I have written a Hurd translator and a client in an attempt to understand the Hurd system. The full source is in this repo on github, and I will quote the salient parts here. My message format is described in a mig interface definition:

routine machoo_msg_send(
        receiver: mach_port_t; /* request port */
        selector: machoo_selector; /* message selector */
    out response: mach_port_send_t /* result */
);

The goal is that a translator should do the method requested in the selector, then fill in response with a port that represents the 'object' resulting from the method.

I'm following two examples to try to set this up: an example on gnu.org and the password server from the Hurd itself. My server provides the message implementation:

kern_return_t machoo_msg_send(
  mach_port_t receiver,
  machoo_selector selector,
  mach_port_t *response)
{
  // for the moment, prove that we're receiving the message
  fprintf(stderr, "[%d %s]\n", receiver, selector);
  // return self
  if (response != NULL)
  {
    *response = receiver;
  }
  return ERR_SUCCESS;
}

and also uses the trivfs library to handle port operations.

My client looks up the port on the filesystem and sends it the message:

int main(int argc, char *argv[])
{
  mach_port_t null_object;
  mach_port_t returned_object;
  kern_return_t retVal;

  null_object = file_name_lookup("/tmp/null", 0, 0);
  printf("null object port: %u\n", null_object);

  retVal = machoo_msg_send(null_object, "doNothing", &returned_object);
  if (retVal != 0) {
    fprintf(stderr, "error sending message: %d\n", retVal);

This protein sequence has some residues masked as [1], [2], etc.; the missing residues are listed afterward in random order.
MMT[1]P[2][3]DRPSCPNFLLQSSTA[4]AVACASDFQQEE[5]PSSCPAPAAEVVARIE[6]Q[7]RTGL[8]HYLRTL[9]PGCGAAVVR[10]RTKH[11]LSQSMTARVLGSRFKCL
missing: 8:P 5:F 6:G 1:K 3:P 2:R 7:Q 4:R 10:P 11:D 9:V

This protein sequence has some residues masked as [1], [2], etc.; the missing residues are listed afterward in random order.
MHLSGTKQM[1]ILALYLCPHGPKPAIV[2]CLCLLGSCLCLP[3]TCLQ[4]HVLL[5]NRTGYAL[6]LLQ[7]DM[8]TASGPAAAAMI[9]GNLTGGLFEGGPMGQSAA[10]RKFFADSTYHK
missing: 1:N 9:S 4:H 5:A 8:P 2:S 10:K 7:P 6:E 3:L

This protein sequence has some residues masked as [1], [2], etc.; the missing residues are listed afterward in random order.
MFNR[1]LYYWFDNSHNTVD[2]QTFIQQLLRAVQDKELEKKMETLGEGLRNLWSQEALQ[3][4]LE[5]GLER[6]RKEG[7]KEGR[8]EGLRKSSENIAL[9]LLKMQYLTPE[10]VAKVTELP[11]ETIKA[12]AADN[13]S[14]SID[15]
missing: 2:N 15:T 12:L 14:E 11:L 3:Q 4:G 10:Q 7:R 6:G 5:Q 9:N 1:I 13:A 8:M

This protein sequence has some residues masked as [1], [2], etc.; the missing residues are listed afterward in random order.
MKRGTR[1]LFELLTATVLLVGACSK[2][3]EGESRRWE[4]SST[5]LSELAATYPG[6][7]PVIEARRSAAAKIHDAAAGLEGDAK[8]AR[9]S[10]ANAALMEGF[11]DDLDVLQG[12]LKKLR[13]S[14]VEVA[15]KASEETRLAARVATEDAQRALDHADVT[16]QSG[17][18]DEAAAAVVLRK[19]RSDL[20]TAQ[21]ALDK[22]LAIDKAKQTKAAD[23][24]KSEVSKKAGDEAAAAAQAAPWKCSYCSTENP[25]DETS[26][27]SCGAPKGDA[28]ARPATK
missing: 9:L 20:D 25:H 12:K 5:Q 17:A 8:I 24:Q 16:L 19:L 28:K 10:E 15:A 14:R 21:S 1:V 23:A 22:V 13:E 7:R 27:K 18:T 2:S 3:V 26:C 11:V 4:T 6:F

exit(-1);
  }
  printf("returned object from [%u doNothing]: %u\n", null_object, returned_object);

  return 0;
}

What I see is:

  1. The client does get a port from file_name_lookup
  2. The client sends the message to the server on the port
  3. The server correctly demuxes the message and runs my handler
  4. The client receives MIG_TYPE_ERROR in response.

As the types match on both sides of the interaction (the routine generation from MIG is used in both the server and the client) I would not expect a type error. Why is that error generated and what do I do to address it?

If I change the 'out' parameter type from mach_port_t or mach_port_send_t to int, then my message is correctly sent, demuxed, acted on, and received. However, this fails to meet my goal, which is to have a translator reply to a message with a port, on which the client could send another message.

up vote 0 down vote accepted

The type error arose because the mach_port_send_t type is polymorphic on the server side. The server handler for the routine gets an extra parameter, resultPoly, used to express how the send right is transferred to the client.

This parameter does not appear in the (shared) header that declares the routine, because the client does not receive that parameter; it just receives a mach_port_t. Do not include the header in your server code, instead declare the handler (with its additional argument) yourself.

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